Since 2012, employees have been automatically enrolled into their employer's pension scheme, which has meant that 10 million more people are now saving for their later life than before. Auto-enrolment's success is good news – in years to come it will help many older people have a higher income than they would have otherwise enjoyed, and Age UK continues to support it.
In April 2019, the contribution was increased to 8% of an employee's relevant salary (between lower and upper earnings limits). The individual, employer and Government all make a contribution, and this co-funding arrangement will in most cases benefit the employee, who can still opt out of the scheme if they wish.
'Net pay' can mean 'not paid'
One anomaly in how the government contributions are administered has become even more significant with the increasing numbers of lower-income pension savers, and according to the Low Incomes Tax Reform Group this is leaving 1.33 million savers worse off, to a total of £63 a year each. This is a lot of money to lose for many who are struggling to get by.
All of these people are lower earners, who find that they are paying themselves for the Government contribution – hugely unfair and in breach of the promise for the Government to help people save.
The explanation is fairly technical, but goes something like this:
- Employers use two types of payroll system for making their pension contributions, known as ‘Net Pay Arrangements’ and ‘Relief at Source’ (RAS). Under RAS arrangements, the Government contribution is automatically claimed on your behalf, by the pension company and added to your pension plan and everyone gets this regardless of their salary.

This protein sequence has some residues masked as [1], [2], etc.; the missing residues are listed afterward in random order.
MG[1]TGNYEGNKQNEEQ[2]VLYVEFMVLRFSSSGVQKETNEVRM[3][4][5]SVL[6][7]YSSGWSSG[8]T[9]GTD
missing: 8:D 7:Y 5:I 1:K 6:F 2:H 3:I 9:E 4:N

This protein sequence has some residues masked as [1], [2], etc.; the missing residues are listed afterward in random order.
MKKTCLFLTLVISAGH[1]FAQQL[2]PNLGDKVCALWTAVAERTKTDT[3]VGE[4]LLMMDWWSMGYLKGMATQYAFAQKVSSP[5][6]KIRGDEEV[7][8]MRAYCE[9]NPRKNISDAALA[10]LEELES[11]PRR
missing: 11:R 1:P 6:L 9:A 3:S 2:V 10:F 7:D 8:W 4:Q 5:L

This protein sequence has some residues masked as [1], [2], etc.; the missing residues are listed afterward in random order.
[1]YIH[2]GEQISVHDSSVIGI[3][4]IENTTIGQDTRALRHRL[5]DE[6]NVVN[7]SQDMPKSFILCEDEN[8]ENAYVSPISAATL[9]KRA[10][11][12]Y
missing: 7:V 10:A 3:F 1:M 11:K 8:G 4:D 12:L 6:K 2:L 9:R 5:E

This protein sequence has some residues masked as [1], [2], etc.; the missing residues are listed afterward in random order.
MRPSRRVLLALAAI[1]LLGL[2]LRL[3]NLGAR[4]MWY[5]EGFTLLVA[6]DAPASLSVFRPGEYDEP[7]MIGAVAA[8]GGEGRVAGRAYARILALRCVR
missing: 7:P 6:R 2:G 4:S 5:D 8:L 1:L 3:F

- Under Net Pay Arrangements, the tax relief that pension saving attracts is administered by the employer, who takes the pension payments from your gross (total) pay, reducing your taxable income and therefore the tax you pay. But this means that if you don’t pay income tax, you don’t get tax relief. In effect you yourself would be paying the Government’s contribution – nice for the Treasury, not so good for you.
This problem only affects savers in ‘Net Pay Arrangements’ who earn under the income tax personal allowance (currently £12,500) i.e. they don’t pay income tax. About three quarters of those in this situation are women, making it an important equalities issue – there is already a gender pensions gap, and this is making it worse.
As the income tax personal allowance rises further this means more and more people will be affected, which is why it needs action now.
Putting an end to it
Age UK has joined forces with other organisations and senior figures from the pensions industry to campaign against this. We’ve been working with the other organisations in the Net Pay Action Group to take this forward, including raising the issue with Government Ministers and pushing them on the equalities impact of the policy.
One coalition member has now launched a parliamentary petition to drive the issue forward, which we are supporting. If enough people sign up it will force a debate in Parliament.
Hopefully we can help get some fairness for lower earners, enable them to stay in the pensions system, and enjoy the fruits of their savings when they reach retirement.